When used standalone, the DirectML API is a low-level DirectX 12 library and is suitable for high-performance, low-latency applications such as frameworks, games, and other real-time applications. The seamless interoperability of DirectML with Direct3D 12 as well as its low overhead and conformance across hardware makes DirectML ideal for accelerating machine learning when both high performance is desired, and the reliability and predictability of results across hardware is critical.
DirectML efficiently executes the individual layers of your inference model on the GPU (or on AI-acceleration cores, if present). Each layer is an operator, and DirectML provides a library of low-level, hardware-accelerated machine learning primitive operators. While DirectML is in its early stages compared to the more mature CUDA, it provides several advantages that make it an attractive option for many AI workloads.
DirectML Environment Setup
A really nice feature of DirectML is that it provides support for TensorFlow*, one of the most popular end-to-end open source platforms for machine learning, via theTensorFlow-DirectML project.
TensorFlow requires Python, which leads us to installing Anaconda as a first step. Anaconda is one of the best tools for setting up and managing Python environments on Windows. It’s also free and open source.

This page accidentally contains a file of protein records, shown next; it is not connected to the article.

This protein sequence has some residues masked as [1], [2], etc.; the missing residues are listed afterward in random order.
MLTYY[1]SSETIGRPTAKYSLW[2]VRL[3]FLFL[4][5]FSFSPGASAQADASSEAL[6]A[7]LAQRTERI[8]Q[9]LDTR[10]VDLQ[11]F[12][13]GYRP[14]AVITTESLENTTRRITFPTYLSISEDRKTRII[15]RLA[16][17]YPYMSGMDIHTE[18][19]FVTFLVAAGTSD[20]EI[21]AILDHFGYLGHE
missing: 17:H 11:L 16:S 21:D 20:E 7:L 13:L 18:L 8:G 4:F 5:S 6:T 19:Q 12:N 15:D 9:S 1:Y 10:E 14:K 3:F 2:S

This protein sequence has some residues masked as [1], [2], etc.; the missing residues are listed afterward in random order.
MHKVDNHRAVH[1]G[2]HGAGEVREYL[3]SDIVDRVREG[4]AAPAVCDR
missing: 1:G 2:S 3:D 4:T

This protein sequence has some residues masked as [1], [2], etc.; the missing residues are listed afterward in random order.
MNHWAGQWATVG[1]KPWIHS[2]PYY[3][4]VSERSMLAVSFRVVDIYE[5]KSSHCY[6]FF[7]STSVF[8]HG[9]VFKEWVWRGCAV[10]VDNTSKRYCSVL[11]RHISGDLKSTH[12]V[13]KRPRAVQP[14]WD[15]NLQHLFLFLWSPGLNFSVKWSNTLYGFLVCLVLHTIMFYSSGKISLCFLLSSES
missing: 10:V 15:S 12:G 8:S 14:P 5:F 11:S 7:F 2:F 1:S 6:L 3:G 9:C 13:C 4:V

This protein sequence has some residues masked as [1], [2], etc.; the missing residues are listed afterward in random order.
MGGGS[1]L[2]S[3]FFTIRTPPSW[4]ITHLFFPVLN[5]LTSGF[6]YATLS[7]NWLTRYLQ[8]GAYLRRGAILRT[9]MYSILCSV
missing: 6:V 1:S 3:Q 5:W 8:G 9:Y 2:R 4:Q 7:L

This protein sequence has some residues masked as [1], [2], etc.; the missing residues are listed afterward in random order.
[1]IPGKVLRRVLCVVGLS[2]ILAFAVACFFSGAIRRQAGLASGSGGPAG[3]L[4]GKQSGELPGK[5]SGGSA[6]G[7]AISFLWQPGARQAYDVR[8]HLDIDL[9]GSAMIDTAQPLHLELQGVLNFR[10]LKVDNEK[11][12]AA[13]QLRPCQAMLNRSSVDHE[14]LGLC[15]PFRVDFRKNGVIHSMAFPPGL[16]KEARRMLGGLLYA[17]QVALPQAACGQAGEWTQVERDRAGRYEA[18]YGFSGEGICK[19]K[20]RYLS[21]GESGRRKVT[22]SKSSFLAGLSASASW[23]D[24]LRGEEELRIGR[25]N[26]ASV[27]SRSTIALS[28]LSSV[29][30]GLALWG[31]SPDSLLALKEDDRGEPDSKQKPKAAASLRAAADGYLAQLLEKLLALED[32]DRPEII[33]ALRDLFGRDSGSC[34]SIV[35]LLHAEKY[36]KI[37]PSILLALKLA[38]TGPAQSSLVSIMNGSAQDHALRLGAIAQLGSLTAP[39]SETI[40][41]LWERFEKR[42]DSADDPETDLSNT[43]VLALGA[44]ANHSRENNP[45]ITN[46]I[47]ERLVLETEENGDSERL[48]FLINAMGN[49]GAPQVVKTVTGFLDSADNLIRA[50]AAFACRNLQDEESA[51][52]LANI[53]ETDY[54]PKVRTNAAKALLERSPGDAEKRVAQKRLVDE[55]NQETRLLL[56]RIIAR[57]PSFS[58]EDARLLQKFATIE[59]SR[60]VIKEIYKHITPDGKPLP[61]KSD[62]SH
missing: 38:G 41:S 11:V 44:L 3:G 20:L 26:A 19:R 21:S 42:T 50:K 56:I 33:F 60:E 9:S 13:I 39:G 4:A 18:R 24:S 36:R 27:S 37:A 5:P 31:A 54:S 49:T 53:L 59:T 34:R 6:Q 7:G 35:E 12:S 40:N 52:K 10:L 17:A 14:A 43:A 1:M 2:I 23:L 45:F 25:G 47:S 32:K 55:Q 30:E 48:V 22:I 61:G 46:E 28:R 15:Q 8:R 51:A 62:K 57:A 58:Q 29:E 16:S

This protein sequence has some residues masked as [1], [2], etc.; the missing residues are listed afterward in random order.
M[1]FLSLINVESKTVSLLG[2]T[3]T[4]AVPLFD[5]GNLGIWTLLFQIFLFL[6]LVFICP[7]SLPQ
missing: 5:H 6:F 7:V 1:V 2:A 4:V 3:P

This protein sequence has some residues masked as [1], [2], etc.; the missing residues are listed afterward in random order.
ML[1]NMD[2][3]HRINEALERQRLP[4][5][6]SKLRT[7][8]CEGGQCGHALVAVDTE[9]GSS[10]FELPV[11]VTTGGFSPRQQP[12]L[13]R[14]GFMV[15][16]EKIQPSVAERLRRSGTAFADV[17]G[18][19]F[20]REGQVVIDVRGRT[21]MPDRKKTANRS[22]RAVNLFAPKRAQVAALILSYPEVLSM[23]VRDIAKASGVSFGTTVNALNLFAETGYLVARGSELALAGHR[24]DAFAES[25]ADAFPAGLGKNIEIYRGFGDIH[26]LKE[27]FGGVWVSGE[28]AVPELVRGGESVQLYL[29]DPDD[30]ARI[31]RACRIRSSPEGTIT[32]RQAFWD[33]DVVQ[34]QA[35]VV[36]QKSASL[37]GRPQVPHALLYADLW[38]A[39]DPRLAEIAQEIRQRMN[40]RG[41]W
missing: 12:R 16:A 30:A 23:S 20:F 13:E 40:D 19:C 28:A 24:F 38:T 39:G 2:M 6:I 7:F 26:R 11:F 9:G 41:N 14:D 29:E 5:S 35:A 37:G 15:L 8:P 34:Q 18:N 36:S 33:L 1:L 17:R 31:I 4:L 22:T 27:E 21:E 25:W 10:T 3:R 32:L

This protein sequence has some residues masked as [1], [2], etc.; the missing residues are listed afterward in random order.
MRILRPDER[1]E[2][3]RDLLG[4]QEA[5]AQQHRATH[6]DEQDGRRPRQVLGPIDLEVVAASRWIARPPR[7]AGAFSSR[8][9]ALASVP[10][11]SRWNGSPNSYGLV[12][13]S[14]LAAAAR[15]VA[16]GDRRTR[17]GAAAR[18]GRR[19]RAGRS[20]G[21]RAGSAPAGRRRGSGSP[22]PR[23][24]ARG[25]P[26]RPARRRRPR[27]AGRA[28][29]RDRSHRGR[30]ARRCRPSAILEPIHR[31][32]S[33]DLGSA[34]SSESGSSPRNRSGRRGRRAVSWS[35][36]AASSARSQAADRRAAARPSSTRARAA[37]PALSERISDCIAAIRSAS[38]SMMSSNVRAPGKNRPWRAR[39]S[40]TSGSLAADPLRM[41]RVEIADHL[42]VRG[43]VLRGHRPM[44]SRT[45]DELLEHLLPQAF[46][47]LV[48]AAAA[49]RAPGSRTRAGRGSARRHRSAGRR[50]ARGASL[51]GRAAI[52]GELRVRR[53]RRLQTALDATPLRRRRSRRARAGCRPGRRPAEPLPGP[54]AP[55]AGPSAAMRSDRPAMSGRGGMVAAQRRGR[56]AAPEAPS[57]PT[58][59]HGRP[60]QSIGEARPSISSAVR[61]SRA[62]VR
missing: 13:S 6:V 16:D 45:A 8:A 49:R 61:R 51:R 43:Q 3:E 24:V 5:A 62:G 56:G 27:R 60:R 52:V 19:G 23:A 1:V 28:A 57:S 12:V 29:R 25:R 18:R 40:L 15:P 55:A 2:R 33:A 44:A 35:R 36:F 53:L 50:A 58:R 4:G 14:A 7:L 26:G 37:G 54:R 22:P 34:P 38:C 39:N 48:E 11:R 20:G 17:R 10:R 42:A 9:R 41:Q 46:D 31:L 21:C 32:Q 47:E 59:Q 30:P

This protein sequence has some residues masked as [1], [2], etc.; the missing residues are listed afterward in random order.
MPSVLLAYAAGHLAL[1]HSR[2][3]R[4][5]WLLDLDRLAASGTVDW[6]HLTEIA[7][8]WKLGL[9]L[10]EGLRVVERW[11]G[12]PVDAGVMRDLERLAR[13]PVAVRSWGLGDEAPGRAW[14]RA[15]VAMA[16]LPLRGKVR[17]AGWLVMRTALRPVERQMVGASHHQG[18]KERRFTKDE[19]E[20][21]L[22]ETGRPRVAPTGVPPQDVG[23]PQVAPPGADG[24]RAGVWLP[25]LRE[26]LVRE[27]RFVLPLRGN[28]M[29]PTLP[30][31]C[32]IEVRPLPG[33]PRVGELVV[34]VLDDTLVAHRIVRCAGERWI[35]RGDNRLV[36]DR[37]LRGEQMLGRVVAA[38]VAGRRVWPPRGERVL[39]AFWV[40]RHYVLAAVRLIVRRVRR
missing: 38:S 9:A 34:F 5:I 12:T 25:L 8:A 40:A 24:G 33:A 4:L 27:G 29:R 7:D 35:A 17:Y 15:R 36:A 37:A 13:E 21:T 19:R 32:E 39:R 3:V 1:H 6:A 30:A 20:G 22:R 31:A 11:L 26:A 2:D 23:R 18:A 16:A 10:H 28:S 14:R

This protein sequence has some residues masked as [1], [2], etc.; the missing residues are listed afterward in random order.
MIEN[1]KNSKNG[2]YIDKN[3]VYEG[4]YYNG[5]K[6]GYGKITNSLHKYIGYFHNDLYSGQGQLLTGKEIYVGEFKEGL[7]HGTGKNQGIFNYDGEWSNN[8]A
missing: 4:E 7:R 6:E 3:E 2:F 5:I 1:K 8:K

Assuming Anaconda is successfully installed, we can fire up the Anaconda Command Prompt and create a development environment with 3 commands:
conda create --name directml python=3.7 conda activate directml pip install tensorflow-directml
In order to verify everything is working well, we can fire up a Python session and see if TensorFlow DirectML is running correctly:
import tensorflow.compat.v1 as tf tf.enable_eager_execution(tf.ConfigProto(log_device_placement=True)) print(tf.add([1.0, 2.0], [3.0, 4.0]))
We should see a message similar to the following if there were no errors:
2021-03-25 11:27:18.235973: I tensorflow/core/common_runtime/dml/dml_device_factory.cc:45] DirectML device enumeration: found 1 compatible adapters.
This means DirectML and Tensorflow are up and running on our system and all we need to do to run our detection scripts in the future is to launch an Anaconda Prompt and activate the DirectML environment.
DirectML Xe Graphics Performance
We’ve selected a custom trained Resnet101 model from our production pipeline for comparing inference performance using DirectML. The model is trained on large images and running inference on it is sufficiently resource intensive to challenge the three test systems.